Say Nothing reads like a piece of fiction - it's made up of unreal characters and a story that is too good to be true - but, every single part of Say Nothing is from the real history detailing the many years of fighting in Northern Ireland. The Troubles as they were known, lasted from around 1968 to the late 90's (though some might argue it's still going in some ways), though it was a fairly unknown situation to me.
As you could probably gather from the rating, I really enjoyed this book! As alluded to briefly above, I really was not aware of much of the history and fighting between England and the IRA (republicans) seeking independence for Northern Ireland. Of course, I was aware there was bombings and violence but really knew nothing else. While this book is not a comprehensive story of the fighting during these 30 years, the reader certainly finishes the book feeling much more knowledgeable of the challenges that led to the conflict, why the fighting occurred, and why there is animosity still today.
While this book is not a comprehensive history of The Troubles, it is an engaging and interesting story about a missing mother with 10 kids and the main actors for the IRA side. And, like any good story, there are a few main characters who the author describes in such detail, you can't help but feel engaged and interested in their stories. These characters and the incredible lives they led/lead began many years ago when they were mere teenagers. Like many who fought the English during this time period violence was an every day part of their lives, and between their young age and daring activities, it's impossible not to be captivated by their individual stories.
This book is fascinating not only because of the individuals taking part of the micro-level, but also for how fluidly the author transitions to considering the macro aspects of the story. While much of the novel details bombings, gun fights, and prison, you never forget the bigger purpose of the book - to understand why so many Catholics sought independence from the British in Northern Ireland. In fact, as the novel continues and the reader begins to have a broader view of the issue, the author does an adroit job of pivoting much of the text to these philosophical and moral issues. As the IRA moves from a terrorist organization to a more legit political organization, the book does a phenomenal job detailing the divide that begins to split many of the original members (really the last third of the book). At the heart of this divide is about the expectations of what the struggle was about - full independence, a compromised version of peace, etc. Seeing these freedom fighters age into their 40s and 50s and become both wistful and angry about the past is one of the most interesting parts of the book.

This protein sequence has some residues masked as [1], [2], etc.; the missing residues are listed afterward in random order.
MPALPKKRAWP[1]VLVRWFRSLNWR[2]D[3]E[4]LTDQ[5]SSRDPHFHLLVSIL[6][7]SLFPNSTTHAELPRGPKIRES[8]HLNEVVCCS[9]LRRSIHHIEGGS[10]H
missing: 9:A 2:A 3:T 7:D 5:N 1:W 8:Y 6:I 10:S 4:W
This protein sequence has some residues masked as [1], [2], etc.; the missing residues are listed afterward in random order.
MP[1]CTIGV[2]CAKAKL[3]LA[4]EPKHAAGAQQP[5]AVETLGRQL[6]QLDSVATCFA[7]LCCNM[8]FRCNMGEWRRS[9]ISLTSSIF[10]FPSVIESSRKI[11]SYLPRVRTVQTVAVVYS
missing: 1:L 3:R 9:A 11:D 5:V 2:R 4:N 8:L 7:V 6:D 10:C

Overall, this is one of the most engaging non-fiction reads I've encountered in a long time. As I noted at the start, the book reads like a piece of fiction, with great characters, a wonderful plot, and engaging story. I highly recommend this book!